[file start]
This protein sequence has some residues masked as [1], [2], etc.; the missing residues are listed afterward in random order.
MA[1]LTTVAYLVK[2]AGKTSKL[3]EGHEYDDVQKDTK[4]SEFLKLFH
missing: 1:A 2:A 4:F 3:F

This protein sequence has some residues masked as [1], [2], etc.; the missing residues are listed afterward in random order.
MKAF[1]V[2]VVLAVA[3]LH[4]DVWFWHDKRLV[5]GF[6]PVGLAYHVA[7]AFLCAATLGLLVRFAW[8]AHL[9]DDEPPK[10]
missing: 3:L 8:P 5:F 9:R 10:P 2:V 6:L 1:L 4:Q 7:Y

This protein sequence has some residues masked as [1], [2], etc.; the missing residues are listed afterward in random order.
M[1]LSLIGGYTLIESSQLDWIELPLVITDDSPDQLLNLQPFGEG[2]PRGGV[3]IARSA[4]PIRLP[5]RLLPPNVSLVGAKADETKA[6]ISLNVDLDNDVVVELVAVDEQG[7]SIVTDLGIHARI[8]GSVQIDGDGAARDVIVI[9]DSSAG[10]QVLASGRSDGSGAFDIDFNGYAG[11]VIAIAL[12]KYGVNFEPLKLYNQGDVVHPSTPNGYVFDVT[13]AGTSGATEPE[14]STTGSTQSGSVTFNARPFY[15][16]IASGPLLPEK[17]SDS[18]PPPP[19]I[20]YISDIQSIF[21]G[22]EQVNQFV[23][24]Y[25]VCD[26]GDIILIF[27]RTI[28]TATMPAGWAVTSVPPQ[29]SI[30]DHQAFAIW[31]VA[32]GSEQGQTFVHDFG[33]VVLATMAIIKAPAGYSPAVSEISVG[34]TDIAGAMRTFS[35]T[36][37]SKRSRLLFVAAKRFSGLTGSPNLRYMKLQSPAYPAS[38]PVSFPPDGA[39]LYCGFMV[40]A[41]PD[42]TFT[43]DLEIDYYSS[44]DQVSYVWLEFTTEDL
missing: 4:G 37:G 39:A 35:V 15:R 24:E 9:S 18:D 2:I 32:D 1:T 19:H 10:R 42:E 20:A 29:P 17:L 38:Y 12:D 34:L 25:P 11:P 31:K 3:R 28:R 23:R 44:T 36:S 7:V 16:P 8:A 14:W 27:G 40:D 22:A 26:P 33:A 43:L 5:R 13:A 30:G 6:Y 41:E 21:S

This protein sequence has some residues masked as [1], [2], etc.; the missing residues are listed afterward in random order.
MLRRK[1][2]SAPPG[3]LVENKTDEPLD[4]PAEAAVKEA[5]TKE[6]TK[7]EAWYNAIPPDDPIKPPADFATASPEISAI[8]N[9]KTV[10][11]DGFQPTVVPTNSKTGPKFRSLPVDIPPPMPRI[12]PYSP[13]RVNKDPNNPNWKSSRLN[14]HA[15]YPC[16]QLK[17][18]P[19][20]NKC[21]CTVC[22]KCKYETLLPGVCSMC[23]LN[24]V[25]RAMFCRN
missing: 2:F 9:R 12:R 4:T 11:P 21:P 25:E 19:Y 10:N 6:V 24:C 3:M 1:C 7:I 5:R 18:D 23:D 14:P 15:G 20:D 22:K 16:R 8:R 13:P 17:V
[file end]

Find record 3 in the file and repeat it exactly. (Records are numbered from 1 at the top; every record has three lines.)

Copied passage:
This protein sequence has some residues masked as [1], [2], etc.; the missing residues are listed afterward in random order.
M[1]LSLIGGYTLIESSQLDWIELPLVITDDSPDQLLNLQPFGEG[2]PRGGV[3]IARSA[4]PIRLP[5]RLLPPNVSLVGAKADETKA[6]ISLNVDLDNDVVVELVAVDEQG[7]SIVTDLGIHARI[8]GSVQIDGDGAARDVIVI[9]DSSAG[10]QVLASGRSDGSGAFDIDFNGYAG[11]VIAIAL[12]KYGVNFEPLKLYNQGDVVHPSTPNGYVFDVT[13]AGTSGATEPE[14]STTGSTQSGSVTFNARPFY[15][16]IASGPLLPEK[17]SDS[18]PPPP[19]I[20]YISDIQSIF[21]G[22]EQVNQFV[23][24]Y[25]VCD[26]GDIILIF[27]RTI[28]TATMPAGWAVTSVPPQ[29]SI[30]DHQAFAIW[31]VA[32]GSEQGQTFVHDFG[33]VVLATMAIIKAPAGYSPAVSEISVG[34]TDIAGAMRTFS[35]T[36][37]SKRSRLLFVAAKRFSGLTGSPNLRYMKLQSPAYPAS[38]PVSFPPDGA[39]LYCGFMV[40]A[41]PD[42]TFT[43]DLEIDYYSS[44]DQVSYVWLEFTTEDL
missing: 4:G 37:G 39:A 35:V 15:R 24:E 9:S 18:D 2:I 32:D 1:T 19:H 10:R 42:E 20:A 29:P 17:L 38:Y 12:D 34:L 25:P 11:P 31:K 3:R 28:R 23:R 44:T 36:S 7:V 16:P 8:A 14:W 27:G 40:D 22:A 26:P 33:A 43:L 5:R 13:A 30:G 6:Y 41:E 21:S